Risk is inherent in business. By operating in the market place, offering products or services to the public, processing transactions or storing data, companies large and small face risk, and increasingly that’s cyber risk. The question is, how do these companies decide whether to accept or respond to risks?
Qualitative Risk Analysis
In practice, qualitative risk analysis is the process of using ordinal (1-5 or green, yellow, red) rating scales to plot various risks based on their frequency (likelihood of occurrence) and magnitude (impact of loss) to the organization. By doing so, organizations are able to visually represent the relative severity of the various risks the organization faces.
Although the scales allow for a risk-by-risk categorization, there are several fundamental flaws. The first relates to consistency. With purely qualitative measurements, there is a higher probability that the person doing the measurement hasn't taken the time to clearly define what it is they just measured. In other words, they tend to be highly reliant on an ambiguous mental model of risk.
In addition to the lack of consistency, there is also a greater tendency to inflate risk. This stems from the idea of “better safe than sorry.” If you are uncertain if a risk is yellow or red, it is “safer” to categorize it as red to err on the side of accounting for the maximum amount of risk. Besides, very often it's only the "red risks" that get any attention, so if I feel like something needs to be addressed I have to label it as red/high.
Another issue lies with risk prioritization and mitigation. When there are multiple red risks, how do you decide which to mitigate first? Which one is "reddest"?
While qualitative risk analysis is efficient, suited to quick decisions, and easy to communicate (with a pretty heat map), the drawbacks associated with it are bias and inconsistencies in risk analysis, and ambiguity in meaning (what does "red/high" really mean?).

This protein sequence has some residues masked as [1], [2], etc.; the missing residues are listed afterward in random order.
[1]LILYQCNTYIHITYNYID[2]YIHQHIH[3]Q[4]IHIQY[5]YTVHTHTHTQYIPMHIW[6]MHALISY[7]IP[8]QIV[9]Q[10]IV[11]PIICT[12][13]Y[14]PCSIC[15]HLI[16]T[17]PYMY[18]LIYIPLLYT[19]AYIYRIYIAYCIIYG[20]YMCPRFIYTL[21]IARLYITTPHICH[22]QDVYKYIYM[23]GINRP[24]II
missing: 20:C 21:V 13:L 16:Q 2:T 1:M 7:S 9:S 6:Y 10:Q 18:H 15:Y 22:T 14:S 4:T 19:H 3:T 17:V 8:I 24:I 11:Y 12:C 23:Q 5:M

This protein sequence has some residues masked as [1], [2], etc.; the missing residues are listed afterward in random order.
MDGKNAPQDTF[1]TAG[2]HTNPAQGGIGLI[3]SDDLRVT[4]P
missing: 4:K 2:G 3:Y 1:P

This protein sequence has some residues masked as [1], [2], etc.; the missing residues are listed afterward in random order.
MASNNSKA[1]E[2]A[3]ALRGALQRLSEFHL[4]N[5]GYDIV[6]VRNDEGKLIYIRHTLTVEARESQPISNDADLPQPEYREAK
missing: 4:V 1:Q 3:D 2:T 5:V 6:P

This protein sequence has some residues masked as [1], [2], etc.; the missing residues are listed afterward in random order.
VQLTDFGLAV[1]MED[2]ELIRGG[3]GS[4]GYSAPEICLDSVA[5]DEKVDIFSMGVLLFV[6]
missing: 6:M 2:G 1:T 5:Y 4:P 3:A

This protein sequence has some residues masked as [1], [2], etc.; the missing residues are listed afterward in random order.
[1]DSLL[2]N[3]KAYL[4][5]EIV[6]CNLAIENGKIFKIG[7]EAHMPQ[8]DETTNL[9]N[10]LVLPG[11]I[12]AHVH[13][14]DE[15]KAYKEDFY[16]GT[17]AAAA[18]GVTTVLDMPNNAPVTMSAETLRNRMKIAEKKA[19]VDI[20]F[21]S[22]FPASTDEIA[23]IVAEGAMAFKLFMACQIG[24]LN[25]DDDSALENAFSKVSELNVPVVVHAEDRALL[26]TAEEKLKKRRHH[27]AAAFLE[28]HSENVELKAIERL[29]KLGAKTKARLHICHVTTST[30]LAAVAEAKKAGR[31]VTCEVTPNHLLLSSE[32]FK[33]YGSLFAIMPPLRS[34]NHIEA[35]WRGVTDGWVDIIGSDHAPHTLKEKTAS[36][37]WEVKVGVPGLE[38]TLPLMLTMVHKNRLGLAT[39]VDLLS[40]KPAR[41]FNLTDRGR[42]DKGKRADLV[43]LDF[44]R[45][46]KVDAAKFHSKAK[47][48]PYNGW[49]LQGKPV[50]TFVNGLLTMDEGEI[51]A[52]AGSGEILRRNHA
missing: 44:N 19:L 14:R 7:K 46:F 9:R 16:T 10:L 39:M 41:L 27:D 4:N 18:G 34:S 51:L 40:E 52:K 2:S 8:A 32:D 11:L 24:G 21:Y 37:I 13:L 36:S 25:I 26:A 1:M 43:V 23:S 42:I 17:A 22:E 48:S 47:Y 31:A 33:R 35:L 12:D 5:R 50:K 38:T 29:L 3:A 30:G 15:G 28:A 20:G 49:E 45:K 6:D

And many questions relating to prioritization and resource allocation such as "how much risk do we have?", "are we spending too much or too little?" cannot be answered this way.
Quantitative Risk Analysis
Contrary to qualitative risk analysis, quantitative risk analysis reduces the tendency toward bias and inconsistencies when coupled with a well-defined model to evaluate risk. Further, it addresses the prioritization problem by utilizing economic terms – dollars and cents – as its measurement, rather than an ordinal or relative scales.
The leading quantitative cyber risk analytics model is FAIR or Factor Analysis of Information Risk. FAIR takes the two axes of a heat map – frequency and magnitude – and further breaks them down into component parts which can be measured as losses by subject matter experts (for instance, cost of paying for credit monitoring services for customers affected by a data breach). By using a structured model to evaluate risk, FAIR helps to ensure that the same rigorous and consistent approach is used across analyses, as such, allowing them to be accurately compared.
To account for uncertainty and improve accuracy, FAIR utilizes distributions for inputs rather than static values. These distributions allow for an accurate range with a useful degree of precision.
The output of a quantitative risk analysis using FAIR results in both a bell curve and loss exceedance curve showing a range of probable loss exposure outcomes for the given risk(s). The analysis can be re-run for an anticipated future state to compare loss exposure with the application of controls, to understand a return on investment.
Additionally, the flexibility of economic measurement allows for the results to be translated back into a heat map representation for easy communication of the probable losses among a group of risks. Only this time, when you are asked how you came up with the risk rating, you will have a rigorous approach backed by a standardized model utilizing accurate distributions to defend your answer.
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